Friday, November 13, 2009

Fall Granola


I was asked yesterday why I make so much granola. My response? "We like it, don't we?" The answer is obviously yes. The stuff flies outta the jar! But people enjoying granola isn't the only reason I make it. I also make it because it is super simple and really fun to make. There's almost no way to screw up. All you need are oats, and any of your favorite seeds, nuts, fruits, seasonings, sweeteners... in any combination, really.

I'm always working on my granola recipes. They're in no way scientific, but I've experimented with many different combinations, and will continue to. I'm sure I'll never settle on just ONE granola recipe.

I always thought I liked my granola chewy. I turned my nose up at crunchy granola, or loose granola, that didn't clump together. But this week's granola recipe pleasantly surprised me. Crunchy? Yes. Sort of loose? Also yes. I didn't have these on hand, but I think cut-up dried apples would have gone more nicely than the dried tart cherries and cranberries I put into this batch. Or some crystallized ginger. Next time. There will definitely be a next time. For now, I am just going to savor my new batch, either right out of the palm of my hand, or sprinkled on plain yogurt.

This Week's Granola

Approximately 3-4 c oats
3/4 c pumpkin seeds
3/4 c sunflower seeds
1/3 c sesame seeds
3/4 c slivered almonds
3/4 c dried flaked coconut (unsweetened is preferred but not necessary)
1/4 c oil
1/3 c brown sugar
1/3 c honey
1 T vanilla extract
1 1/2 c chopped dried fruit

Preheat the oven to 400 degrees. Toast the oats, seeds, almonds, and coconut on a sheet pan, dry, in the preheating oven, for about 6-8 min, or until the coconut begins to brown or become fragrant. Allow to cool just a bit, and then pour into a big bowl. Mix in oil, sugar, honey, and vanilla. Mix until all ingredients are adequately integrated and coated well. On parchment paper, in one layer, spread the granola mixture. Bake at 400 for 15-20 minutes. Check it at 15 minutes. If it's nicely browned, it's done. If not, you can let it go a bit longer. Once out of the oven, allow to cool about 10-20 minutes on the pan. Add the dried fruit right on top of the granola and, using a spoon or a bench scraper, incorporate the fruit into the cooling granola. This way, the fruit doesn't bake and become too chewy. Allow to further cool before storing it in a jar or eating.

Thursday, November 12, 2009

I can't believe I did it, but I did it!


Last night I baked my first ever batch of sourdough bread. I had been working on the starter for about a week and, although I sort of botched it by not saving enough to keep the thing going post-bread making, the bread turned out amazingly. Not to toot my own horn or anything, but this bread was a-may-zing. Is amazing.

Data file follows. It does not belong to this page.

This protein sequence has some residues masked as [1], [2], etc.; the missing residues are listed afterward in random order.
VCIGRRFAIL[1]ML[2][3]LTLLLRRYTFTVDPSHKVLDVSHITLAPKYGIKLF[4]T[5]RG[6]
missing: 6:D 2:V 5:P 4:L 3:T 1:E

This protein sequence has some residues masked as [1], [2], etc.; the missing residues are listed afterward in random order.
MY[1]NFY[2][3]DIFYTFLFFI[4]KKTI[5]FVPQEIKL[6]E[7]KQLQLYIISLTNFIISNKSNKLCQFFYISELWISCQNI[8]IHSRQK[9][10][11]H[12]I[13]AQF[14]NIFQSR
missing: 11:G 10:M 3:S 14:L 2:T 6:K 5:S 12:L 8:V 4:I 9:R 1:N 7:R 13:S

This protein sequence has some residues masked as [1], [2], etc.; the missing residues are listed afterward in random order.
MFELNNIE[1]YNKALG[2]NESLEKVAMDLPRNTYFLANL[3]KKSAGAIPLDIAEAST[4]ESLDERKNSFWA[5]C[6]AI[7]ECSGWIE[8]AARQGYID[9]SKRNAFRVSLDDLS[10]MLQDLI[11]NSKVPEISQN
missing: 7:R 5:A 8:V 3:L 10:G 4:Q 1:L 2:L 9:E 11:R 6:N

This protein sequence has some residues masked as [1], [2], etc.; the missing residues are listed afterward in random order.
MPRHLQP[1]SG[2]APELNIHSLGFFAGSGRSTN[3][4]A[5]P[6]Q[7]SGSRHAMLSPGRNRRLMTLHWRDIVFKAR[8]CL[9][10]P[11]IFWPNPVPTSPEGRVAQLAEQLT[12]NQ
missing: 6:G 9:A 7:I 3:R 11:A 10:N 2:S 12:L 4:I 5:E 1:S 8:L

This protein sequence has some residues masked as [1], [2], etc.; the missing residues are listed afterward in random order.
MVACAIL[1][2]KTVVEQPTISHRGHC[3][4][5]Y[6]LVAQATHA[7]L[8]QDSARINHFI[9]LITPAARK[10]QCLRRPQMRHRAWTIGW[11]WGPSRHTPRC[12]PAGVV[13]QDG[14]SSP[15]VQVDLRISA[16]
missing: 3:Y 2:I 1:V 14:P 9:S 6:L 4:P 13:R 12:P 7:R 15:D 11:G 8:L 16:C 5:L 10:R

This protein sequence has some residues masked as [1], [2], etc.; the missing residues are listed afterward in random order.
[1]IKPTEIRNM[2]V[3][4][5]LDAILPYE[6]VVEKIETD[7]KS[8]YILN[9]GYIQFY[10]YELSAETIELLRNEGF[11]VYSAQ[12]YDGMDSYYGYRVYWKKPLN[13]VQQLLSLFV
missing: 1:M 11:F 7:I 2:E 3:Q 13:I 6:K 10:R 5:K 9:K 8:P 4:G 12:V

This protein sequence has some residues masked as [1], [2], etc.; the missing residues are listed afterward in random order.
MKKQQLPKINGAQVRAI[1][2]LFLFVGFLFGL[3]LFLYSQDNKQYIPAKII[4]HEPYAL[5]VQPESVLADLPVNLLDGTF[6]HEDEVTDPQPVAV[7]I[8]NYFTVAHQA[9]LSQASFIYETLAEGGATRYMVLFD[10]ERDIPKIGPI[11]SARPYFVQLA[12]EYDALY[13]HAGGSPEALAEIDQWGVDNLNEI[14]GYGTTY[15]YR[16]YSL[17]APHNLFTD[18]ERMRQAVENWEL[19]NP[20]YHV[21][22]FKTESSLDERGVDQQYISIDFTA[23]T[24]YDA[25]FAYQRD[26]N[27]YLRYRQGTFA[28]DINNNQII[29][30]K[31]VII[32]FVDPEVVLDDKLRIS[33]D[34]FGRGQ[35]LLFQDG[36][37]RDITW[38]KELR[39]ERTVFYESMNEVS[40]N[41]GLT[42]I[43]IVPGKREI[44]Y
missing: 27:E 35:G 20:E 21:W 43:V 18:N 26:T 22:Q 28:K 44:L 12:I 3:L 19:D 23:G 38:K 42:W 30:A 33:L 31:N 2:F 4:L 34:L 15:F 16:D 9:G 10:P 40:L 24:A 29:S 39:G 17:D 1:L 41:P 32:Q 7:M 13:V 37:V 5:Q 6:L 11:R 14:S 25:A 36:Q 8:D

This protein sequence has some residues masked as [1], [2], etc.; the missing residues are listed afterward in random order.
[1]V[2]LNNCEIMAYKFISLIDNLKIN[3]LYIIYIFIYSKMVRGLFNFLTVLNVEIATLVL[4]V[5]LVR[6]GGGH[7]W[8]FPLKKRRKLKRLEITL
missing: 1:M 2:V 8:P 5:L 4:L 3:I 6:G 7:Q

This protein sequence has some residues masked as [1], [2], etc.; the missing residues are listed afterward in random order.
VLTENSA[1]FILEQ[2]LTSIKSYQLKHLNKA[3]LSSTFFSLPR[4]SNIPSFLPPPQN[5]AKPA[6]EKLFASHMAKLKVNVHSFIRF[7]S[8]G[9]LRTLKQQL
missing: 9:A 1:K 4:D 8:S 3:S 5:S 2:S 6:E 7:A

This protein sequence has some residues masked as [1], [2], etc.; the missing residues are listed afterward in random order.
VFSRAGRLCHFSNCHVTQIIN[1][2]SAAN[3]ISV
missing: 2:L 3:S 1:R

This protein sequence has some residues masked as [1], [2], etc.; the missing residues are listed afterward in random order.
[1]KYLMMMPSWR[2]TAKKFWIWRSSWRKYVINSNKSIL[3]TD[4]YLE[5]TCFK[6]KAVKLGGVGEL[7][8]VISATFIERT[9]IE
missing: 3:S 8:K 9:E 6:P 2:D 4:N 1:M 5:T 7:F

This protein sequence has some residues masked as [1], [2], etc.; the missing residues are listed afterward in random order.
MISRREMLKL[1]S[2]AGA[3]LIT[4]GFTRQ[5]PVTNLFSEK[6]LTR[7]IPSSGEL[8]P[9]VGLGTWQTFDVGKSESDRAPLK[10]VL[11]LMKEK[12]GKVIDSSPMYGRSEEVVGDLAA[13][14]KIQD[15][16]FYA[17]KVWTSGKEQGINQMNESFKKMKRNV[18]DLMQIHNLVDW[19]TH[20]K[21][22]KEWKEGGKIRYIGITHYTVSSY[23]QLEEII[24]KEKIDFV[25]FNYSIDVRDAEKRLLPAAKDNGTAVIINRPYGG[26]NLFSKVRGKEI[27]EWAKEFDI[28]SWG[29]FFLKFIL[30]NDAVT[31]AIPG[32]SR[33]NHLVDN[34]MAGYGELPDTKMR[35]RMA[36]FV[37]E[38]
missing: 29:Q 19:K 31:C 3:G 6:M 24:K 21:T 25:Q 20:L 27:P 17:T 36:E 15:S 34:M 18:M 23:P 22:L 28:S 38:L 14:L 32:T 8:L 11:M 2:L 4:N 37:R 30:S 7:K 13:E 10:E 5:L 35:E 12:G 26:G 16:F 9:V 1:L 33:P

I used Peter Reinhart's The Bread Baker's Apprentice to make the starter and the Basic Sourdough. This book is incredible. It's by the same guy who wrote Brother Juniper's Bread Book, which is what we used as a guide when I worked in a bakery. I took this one out of the library about a week ago after seeing it on shelves and hearing it was awesome. I'm telling you, the book lives up to the hype. I am going to need a copy for Hanukkah or something (hint hint!)...

Not only are the recipes amazingly easy to follow, but Reinhart's commentary and description of the Stages of Bread have are indispensable. For instance, I never knew that what makes sourdough sour isn't that it is made of wild yeast but instead because of the bacteria it attracts during fermentation. I also didn't know there was a unique bacteria in the San Francisco Bay Area that is named after it: Lactobacillus sanfranciscensis. Who knew? This book has copious amounts of information--everything I ever wanted to know about baking hearth breads. Even the esoteric method of steaming bread in the oven in order to create a great crust with adequately baked bread beneath.

Following Reinhart's method in the book is advised (by me). I took mine basically straight from the his, except my starter was 100% organic whole wheat, and the bread dough itself was a mix of white and whole wheat, about 3 to 1, which is unusual for me, but I thought I'd go more by the book or this one.

I will post my own recipe for other sourdough in the coming weeks, so be on the look out. For now, revel with me in the sourdough skills! Thank you bacteria!

Tuesday, November 10, 2009

Soup soup SOUP

So, I wasn't going to post this recipe. The main reason is that I was browsing Everybody Likes Sandwiches, one of my favorite blogs, and I found a recipe (follow the link!) for Sweet Potato, Corn, and Jalapeño Bisque. I traced that link back to a recipe here, by the Wednesday Chef (another blog favorite!). Wednesday Chef sent me here. And, finally, to a recipe in "Cooking Up a Storm: Recipes Lost and Found From The Times-Picayune of New Orleans" (Chronicle Books, 2008). I figured, if this recipe is already all over the web in various renditions, why do I need to post my version? I will look like a poser.

As I ate my soup for the past week and a half, for lunch some days, snack and dinner others, people would ask me, "What is that soup?"